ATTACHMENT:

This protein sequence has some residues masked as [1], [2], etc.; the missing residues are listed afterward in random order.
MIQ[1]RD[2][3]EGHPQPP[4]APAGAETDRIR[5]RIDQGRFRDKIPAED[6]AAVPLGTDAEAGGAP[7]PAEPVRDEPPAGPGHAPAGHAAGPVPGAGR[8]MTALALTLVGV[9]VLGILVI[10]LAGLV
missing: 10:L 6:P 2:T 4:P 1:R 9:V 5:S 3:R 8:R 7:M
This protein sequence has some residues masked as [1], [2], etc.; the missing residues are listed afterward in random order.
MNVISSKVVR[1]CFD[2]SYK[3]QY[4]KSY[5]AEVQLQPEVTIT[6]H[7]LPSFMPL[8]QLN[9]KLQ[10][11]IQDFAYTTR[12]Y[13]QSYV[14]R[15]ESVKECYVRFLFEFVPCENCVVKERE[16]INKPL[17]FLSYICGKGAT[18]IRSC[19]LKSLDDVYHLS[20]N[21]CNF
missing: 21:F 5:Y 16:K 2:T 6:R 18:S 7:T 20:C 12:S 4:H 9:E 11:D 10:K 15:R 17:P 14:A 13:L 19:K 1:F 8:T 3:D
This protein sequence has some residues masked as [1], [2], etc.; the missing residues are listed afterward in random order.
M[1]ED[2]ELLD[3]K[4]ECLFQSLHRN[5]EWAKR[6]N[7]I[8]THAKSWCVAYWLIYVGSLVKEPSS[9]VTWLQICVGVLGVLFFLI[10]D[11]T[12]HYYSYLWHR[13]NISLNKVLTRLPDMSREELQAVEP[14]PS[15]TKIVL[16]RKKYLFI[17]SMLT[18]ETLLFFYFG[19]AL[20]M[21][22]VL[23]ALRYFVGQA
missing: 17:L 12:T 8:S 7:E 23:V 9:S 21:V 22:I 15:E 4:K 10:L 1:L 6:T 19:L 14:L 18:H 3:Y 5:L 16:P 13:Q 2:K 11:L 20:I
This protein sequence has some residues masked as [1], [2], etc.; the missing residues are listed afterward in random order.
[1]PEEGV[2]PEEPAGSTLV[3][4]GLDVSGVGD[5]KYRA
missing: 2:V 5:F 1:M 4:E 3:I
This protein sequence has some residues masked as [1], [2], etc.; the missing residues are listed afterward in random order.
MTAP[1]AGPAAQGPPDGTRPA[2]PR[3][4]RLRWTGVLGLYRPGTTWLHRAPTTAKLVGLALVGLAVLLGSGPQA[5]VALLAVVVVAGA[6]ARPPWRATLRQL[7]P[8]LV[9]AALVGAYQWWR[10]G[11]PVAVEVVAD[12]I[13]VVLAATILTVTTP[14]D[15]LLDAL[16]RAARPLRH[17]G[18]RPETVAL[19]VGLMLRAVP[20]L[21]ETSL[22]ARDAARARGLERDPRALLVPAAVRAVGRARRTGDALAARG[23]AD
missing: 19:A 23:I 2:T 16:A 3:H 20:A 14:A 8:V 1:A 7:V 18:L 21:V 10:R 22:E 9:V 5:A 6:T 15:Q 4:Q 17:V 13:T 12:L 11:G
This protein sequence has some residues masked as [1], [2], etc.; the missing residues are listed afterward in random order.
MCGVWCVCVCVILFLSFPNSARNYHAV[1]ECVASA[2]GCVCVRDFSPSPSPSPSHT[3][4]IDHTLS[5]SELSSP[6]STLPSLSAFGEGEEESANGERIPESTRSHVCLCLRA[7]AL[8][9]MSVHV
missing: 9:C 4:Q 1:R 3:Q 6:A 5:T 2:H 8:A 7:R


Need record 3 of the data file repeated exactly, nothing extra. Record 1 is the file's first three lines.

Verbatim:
This protein sequence has some residues masked as [1], [2], etc.; the missing residues are listed afterward in random order.
M[1]ED[2]ELLD[3]K[4]ECLFQSLHRN[5]EWAKR[6]N[7]I[8]THAKSWCVAYWLIYVGSLVKEPSS[9]VTWLQICVGVLGVLFFLI[10]D[11]T[12]HYYSYLWHR[13]NISLNKVLTRLPDMSREELQAVEP[14]PS[15]TKIVL[16]RKKYLFI[17]SMLT[18]ETLLFFYFG[19]AL[20]M[21][22]VL[23]ALRYFVGQA
missing: 17:L 12:T 8:S 7:E 23:V 9:S 21:V 22:I 15:E 4:K 10:L 1:L 6:T 19:L 14:L 18:H 3:Y 5:L 16:P 13:Q 2:K 11:L 20:I